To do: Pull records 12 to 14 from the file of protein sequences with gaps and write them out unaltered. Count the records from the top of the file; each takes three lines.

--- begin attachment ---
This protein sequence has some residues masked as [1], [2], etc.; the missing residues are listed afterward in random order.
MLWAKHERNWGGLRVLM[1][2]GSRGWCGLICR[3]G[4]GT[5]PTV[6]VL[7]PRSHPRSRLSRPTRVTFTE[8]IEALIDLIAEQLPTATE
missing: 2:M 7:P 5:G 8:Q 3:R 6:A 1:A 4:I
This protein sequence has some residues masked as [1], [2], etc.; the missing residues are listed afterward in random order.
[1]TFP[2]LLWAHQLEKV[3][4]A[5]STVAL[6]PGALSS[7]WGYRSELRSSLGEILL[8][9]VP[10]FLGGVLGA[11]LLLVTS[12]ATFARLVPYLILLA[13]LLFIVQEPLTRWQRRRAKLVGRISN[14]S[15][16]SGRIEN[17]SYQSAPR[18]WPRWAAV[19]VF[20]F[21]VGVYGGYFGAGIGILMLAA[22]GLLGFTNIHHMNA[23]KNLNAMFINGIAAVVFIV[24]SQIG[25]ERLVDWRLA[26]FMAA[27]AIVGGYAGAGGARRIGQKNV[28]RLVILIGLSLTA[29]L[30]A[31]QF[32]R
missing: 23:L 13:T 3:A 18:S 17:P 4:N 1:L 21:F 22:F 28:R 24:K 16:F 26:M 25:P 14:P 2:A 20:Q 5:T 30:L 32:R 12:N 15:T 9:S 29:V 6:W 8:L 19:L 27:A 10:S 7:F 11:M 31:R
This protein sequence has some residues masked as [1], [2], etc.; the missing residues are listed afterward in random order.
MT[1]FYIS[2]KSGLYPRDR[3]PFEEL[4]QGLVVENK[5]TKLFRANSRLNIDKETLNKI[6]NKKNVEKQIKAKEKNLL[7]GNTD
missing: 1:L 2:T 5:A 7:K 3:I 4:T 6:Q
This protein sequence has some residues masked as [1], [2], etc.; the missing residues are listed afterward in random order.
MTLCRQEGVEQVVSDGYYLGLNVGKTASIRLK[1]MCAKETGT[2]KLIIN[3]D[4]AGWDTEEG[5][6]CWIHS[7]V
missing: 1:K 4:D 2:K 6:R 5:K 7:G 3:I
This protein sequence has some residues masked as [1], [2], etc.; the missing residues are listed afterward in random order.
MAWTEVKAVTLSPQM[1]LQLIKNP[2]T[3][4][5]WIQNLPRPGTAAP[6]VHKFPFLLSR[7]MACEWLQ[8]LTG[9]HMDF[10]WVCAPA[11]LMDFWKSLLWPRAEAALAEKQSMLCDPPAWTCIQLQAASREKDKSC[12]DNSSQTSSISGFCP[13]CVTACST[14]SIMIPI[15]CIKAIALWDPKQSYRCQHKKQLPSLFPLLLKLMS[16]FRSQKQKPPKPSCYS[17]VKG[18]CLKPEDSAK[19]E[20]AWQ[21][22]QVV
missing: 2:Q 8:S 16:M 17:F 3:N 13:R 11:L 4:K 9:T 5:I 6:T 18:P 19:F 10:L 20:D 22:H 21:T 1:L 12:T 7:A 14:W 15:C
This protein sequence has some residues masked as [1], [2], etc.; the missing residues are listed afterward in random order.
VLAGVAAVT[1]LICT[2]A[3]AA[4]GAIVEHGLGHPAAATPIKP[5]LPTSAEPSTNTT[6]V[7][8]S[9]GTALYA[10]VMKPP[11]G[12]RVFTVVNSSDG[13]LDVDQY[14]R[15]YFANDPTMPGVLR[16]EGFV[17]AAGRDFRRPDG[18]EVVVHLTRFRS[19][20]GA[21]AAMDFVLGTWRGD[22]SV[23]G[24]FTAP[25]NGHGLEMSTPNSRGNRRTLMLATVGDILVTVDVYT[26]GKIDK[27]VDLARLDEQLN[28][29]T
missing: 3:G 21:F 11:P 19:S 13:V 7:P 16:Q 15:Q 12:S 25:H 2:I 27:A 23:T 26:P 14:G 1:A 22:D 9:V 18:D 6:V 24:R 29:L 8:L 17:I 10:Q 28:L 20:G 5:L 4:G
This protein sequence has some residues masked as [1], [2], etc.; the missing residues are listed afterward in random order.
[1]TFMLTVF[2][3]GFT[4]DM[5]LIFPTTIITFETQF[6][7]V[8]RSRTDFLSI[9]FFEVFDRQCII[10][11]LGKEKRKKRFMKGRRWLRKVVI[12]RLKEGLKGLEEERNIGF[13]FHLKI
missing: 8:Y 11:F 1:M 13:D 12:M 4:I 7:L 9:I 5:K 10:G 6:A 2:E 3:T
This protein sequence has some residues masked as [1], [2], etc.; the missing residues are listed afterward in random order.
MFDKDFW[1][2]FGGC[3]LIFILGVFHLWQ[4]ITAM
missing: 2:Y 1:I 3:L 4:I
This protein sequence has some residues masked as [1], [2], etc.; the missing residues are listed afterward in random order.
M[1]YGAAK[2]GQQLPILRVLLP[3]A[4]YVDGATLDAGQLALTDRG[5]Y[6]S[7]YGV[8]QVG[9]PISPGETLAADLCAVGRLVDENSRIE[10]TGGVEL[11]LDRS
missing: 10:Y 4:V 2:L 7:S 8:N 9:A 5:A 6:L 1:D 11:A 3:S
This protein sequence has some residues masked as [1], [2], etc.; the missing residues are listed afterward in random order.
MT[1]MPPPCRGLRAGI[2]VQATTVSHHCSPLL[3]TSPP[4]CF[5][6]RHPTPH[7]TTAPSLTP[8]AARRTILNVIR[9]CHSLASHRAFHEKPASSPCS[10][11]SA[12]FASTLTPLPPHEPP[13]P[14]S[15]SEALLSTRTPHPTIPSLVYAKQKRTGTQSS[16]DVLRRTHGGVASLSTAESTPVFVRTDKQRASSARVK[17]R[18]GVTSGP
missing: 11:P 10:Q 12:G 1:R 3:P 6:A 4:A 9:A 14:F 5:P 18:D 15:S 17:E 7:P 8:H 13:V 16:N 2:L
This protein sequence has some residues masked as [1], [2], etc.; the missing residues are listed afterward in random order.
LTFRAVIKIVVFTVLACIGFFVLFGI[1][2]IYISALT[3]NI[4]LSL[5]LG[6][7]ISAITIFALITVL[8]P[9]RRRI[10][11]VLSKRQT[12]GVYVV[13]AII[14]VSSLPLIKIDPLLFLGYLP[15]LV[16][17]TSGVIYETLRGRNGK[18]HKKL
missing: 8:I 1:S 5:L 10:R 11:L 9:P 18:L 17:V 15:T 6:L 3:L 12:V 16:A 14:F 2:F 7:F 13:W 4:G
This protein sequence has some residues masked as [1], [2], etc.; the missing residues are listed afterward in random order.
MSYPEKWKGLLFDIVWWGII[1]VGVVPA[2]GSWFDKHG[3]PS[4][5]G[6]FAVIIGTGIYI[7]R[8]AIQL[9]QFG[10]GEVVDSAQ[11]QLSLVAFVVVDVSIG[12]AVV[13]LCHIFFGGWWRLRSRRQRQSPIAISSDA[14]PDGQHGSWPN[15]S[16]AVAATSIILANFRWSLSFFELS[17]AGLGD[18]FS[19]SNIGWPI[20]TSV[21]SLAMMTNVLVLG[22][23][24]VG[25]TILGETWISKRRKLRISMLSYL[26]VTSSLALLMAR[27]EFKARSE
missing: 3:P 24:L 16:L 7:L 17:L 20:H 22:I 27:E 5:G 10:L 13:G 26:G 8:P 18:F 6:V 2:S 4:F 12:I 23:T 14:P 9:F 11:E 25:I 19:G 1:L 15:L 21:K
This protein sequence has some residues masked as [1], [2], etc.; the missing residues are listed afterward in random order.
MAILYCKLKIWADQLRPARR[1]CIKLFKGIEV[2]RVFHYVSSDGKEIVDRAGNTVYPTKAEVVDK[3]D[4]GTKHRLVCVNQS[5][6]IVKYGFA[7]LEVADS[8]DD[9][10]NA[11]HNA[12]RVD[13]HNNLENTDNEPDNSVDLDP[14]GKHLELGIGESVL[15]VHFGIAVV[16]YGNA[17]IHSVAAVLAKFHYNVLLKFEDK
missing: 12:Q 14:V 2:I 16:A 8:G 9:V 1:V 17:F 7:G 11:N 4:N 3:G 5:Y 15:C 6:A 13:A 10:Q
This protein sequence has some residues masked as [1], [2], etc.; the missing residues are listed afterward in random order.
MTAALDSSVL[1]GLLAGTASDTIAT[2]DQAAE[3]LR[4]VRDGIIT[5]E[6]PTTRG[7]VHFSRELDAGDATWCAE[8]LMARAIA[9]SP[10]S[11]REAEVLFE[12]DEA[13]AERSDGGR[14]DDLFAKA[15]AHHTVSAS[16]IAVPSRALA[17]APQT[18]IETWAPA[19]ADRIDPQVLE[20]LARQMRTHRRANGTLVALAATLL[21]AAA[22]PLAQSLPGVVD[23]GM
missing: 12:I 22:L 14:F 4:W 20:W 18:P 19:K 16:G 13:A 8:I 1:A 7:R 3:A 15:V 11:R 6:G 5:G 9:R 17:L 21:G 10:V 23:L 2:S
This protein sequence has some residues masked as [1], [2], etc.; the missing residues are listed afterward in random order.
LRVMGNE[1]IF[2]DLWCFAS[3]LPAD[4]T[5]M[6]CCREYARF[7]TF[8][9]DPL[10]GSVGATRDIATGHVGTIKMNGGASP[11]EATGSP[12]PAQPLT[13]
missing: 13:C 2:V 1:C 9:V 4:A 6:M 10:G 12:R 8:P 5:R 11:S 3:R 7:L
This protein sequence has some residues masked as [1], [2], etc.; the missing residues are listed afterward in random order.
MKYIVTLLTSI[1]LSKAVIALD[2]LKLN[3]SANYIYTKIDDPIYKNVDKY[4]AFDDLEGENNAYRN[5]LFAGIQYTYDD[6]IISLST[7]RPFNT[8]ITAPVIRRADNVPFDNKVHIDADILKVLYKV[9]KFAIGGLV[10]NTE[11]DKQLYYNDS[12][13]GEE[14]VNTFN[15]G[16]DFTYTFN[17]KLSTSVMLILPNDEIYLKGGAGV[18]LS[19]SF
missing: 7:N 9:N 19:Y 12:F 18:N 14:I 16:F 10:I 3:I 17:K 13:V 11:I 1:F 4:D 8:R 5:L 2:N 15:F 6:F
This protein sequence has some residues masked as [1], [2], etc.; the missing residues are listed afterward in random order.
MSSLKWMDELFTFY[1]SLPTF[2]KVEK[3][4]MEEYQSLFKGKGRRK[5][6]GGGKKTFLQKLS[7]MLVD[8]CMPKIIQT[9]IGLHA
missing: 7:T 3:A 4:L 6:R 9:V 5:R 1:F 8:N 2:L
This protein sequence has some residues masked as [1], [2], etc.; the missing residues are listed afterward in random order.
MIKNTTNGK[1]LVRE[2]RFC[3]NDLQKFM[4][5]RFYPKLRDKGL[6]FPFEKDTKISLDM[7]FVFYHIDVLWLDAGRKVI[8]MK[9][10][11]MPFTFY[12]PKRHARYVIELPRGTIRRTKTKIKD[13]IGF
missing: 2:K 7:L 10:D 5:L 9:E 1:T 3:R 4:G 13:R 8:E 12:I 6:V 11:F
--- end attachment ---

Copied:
This protein sequence has some residues masked as [1], [2], etc.; the missing residues are listed afterward in random order.
MSYPEKWKGLLFDIVWWGII[1]VGVVPA[2]GSWFDKHG[3]PS[4][5]G[6]FAVIIGTGIYI[7]R[8]AIQL[9]QFG[10]GEVVDSAQ[11]QLSLVAFVVVDVSIG[12]AVV[13]LCHIFFGGWWRLRSRRQRQSPIAISSDA[14]PDGQHGSWPN[15]S[16]AVAATSIILANFRWSLSFFELS[17]AGLGD[18]FS[19]SNIGWPI[20]TSV[21]SLAMMTNVLVLG[22][23][24]VG[25]TILGETWISKRRKLRISMLSYL[26]VTSSLALLMAR[27]EFKARSE
missing: 3:P 24:L 16:L 7:L 17:L 20:H 22:I 27:E 5:G 10:L 13:G 26:G 8:P 18:F 6:V 2:S 4:F 12:I 23:T 14:P 9:F 11:E 25:I 19:G 1:L 15:L 21:K
This protein sequence has some residues masked as [1], [2], etc.; the missing residues are listed afterward in random order.
MAILYCKLKIWADQLRPARR[1]CIKLFKGIEV[2]RVFHYVSSDGKEIVDRAGNTVYPTKAEVVDK[3]D[4]GTKHRLVCVNQS[5][6]IVKYGFA[7]LEVADS[8]DD[9][10]NA[11]HNA[12]RVD[13]HNNLENTDNEPDNSVDLDP[14]GKHLELGIGESVL[15]VHFGIAVV[16]YGNA[17]IHSVAAVLAKFHYNVLLKFEDK
missing: 12:Q 14:V 2:I 16:A 8:G 9:V 1:V 17:F 7:G 11:N 4:N 3:G 5:Y 15:C 6:A 13:A 10:Q
This protein sequence has some residues masked as [1], [2], etc.; the missing residues are listed afterward in random order.
MTAALDSSVL[1]GLLAGTASDTIAT[2]DQAAE[3]LR[4]VRDGIIT[5]E[6]PTTRG[7]VHFSRELDAGDATWCAE[8]LMARAIA[9]SP[10]S[11]REAEVLFE[12]DEA[13]AERSDGGR[14]DDLFAKA[15]AHHTVSAS[16]IAVPSRALA[17]APQT[18]IETWAPA[19]ADRIDPQVLE[20]LARQMRTHRRANGTLVALAATLL[21]AAA[22]PLAQSLPGVVD[23]GM
missing: 12:I 22:L 14:F 4:W 20:W 18:P 19:K 16:G 13:A 8:I 1:A 7:R 3:A 15:V 11:R 6:G 5:G 9:R 17:L 21:G 10:V 23:L 2:S